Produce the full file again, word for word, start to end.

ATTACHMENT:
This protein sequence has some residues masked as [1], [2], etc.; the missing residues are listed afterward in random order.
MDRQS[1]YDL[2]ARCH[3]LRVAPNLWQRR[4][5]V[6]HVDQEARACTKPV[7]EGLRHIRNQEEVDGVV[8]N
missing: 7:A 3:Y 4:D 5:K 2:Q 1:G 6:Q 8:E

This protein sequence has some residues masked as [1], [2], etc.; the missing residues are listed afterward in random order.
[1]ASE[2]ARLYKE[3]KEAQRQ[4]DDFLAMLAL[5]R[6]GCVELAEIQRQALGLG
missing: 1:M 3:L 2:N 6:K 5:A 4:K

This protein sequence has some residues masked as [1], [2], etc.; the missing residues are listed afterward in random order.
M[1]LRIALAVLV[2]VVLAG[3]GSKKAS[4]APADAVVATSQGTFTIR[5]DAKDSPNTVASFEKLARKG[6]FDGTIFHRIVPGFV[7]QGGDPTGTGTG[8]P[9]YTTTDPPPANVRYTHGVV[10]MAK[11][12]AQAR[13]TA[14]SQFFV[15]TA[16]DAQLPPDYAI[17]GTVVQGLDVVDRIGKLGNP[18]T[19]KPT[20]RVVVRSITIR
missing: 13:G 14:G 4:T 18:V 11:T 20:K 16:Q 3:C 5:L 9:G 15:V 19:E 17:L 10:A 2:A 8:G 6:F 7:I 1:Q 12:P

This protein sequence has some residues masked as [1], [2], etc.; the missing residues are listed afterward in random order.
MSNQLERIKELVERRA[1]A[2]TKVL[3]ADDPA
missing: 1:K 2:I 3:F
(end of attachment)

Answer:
This protein sequence has some residues masked as [1], [2], etc.; the missing residues are listed afterward in random order.
MDRQS[1]YDL[2]ARCH[3]LRVAPNLWQRR[4][5]V[6]HVDQEARACTKPV[7]EGLRHIRNQEEVDGVV[8]N
missing: 7:A 3:Y 4:D 5:K 2:Q 1:G 6:Q 8:E

This protein sequence has some residues masked as [1], [2], etc.; the missing residues are listed afterward in random order.
[1]ASE[2]ARLYKE[3]KEAQRQ[4]DDFLAMLAL[5]R[6]GCVELAEIQRQALGLG
missing: 1:M 3:L 2:N 6:K 5:A 4:K

This protein sequence has some residues masked as [1], [2], etc.; the missing residues are listed afterward in random order.
M[1]LRIALAVLV[2]VVLAG[3]GSKKAS[4]APADAVVATSQGTFTIR[5]DAKDSPNTVASFEKLARKG[6]FDGTIFHRIVPGFV[7]QGGDPTGTGTG[8]P[9]YTTTDPPPANVRYTHGVV[10]MAK[11][12]AQAR[13]TA[14]SQFFV[15]TA[16]DAQLPPDYAI[17]GTVVQGLDVVDRIGKLGNP[18]T[19]KPT[20]RVVVRSITIR
missing: 13:G 14:G 4:T 18:V 11:T 20:K 16:Q 3:C 5:L 9:G 15:V 19:E 17:L 10:A 2:A 8:G 6:F 7:I 1:Q 12:P

This protein sequence has some residues masked as [1], [2], etc.; the missing residues are listed afterward in random order.
MSNQLERIKELVERRA[1]A[2]TKVL[3]ADDPA
missing: 1:K 2:I 3:F